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A global threat knocking on the doors of major cities: ULB professors warn against invasive termites

20 Mai 2024
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With global warming and the increasing interconnections between cities and ecosystems near and far, invasive termites could colonise cities around the world. This is the warning two professors from the Université libre de Bruxelles' Evolutionary Biology and Ecology Laboratory (Faculty of Science) are triggering with their new study. The threat would entail considerable costs, with damage caused by invasive termites already estimated at more than 40 billion dollars a year.

Termites, often caricatured as voracious wood pests, actually play a key role as ecological engineers within tropical forests. Only a fraction of them cause significant damage to homes.

However, the recent study published in Neobiota journal by Edouard Duquesne and Denis Fournier show that invasive termites could colonise cities all over the world, from hot tropical zones such as Miami, São Paulo, Lagos, Jakarta and Darwin to temperate metropolises such as Paris, Brussels, London, New York and Tokyo.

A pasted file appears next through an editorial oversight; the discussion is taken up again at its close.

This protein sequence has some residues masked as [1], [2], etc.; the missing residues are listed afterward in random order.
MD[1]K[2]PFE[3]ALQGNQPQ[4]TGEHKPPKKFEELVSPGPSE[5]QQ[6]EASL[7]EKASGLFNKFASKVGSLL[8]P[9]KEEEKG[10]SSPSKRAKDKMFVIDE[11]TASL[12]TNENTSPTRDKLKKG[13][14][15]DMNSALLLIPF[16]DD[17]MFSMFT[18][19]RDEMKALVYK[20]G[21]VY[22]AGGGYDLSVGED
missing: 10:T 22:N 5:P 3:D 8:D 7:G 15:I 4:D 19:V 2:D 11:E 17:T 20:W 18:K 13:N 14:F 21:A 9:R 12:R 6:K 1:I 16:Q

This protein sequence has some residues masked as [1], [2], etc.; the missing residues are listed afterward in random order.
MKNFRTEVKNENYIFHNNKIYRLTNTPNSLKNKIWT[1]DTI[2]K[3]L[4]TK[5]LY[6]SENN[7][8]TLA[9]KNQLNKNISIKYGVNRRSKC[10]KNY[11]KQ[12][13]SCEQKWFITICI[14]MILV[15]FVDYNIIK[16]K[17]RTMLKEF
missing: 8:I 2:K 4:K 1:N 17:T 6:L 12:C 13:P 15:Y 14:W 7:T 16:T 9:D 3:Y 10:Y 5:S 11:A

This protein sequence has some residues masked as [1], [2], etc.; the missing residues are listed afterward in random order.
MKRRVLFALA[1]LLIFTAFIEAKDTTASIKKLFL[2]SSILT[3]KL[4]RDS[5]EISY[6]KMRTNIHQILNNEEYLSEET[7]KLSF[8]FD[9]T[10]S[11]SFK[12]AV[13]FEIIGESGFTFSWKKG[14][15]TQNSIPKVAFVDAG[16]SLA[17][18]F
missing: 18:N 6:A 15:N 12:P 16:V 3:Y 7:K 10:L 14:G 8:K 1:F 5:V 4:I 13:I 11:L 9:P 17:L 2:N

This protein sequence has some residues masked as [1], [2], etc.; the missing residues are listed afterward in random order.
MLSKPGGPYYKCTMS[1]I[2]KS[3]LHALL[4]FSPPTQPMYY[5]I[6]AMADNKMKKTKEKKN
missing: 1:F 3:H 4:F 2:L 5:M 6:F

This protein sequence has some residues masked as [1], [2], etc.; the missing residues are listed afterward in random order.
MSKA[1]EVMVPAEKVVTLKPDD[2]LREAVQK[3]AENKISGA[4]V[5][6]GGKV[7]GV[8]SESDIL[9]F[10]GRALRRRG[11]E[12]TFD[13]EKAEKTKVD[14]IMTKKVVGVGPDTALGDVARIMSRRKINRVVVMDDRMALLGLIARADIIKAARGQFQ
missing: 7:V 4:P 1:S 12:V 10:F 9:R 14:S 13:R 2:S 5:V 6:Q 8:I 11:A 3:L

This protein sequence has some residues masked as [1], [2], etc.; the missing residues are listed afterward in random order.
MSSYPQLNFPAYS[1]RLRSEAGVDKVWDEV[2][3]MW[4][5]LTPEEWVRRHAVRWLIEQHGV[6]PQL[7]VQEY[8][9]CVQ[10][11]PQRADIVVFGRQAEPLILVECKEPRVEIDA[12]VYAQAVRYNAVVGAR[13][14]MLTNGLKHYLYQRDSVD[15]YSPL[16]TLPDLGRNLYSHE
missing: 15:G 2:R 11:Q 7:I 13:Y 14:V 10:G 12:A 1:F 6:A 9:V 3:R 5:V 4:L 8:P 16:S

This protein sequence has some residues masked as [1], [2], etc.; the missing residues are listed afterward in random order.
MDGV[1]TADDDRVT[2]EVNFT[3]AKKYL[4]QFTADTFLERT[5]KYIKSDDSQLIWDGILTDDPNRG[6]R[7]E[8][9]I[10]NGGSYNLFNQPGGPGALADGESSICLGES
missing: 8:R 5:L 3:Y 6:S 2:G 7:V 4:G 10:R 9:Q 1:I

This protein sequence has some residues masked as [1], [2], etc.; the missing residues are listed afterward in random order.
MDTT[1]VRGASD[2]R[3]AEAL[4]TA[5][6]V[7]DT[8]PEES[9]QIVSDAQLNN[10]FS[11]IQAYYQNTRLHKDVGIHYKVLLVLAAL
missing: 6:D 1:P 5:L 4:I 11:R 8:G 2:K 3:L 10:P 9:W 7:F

Furthermore, the global trade in goods, including wooden furniture transported by private ships, offers unsuspected routes for these silent invaders to travel to our homes:

An isolated termite colony lurking in a small piece of wood could travel clandestinely from the West Indies to your flat in Cannes. It could, for example, hide in furniture aboard a yacht moored in the port of Cannes during the Film Festival," explain the researchers.

We need to prevent and detect further invasions before irreversible damage occurs

The researchers call for rapid action on the part of political decision-makers and the general public. Large cities, whatever their climate, must implement strict termite control measures to protect homes and infrastructure:

At a time when we are already facing the challenges of a rapidly changing climate, awareness and proactive measures are our best defence against the creeping threat of invasive termites. Citizens can play a crucial role by using technology, such as AI-assisted applications like iNaturalist, to detect and report the presence of termites, turning ordinary residents into vigilant guardians of their environment," stress the researchers.

Therefore, the study concludes, the matter can no longer be postponed, as the damages are irreversible. 

Find out more from the original story, in French.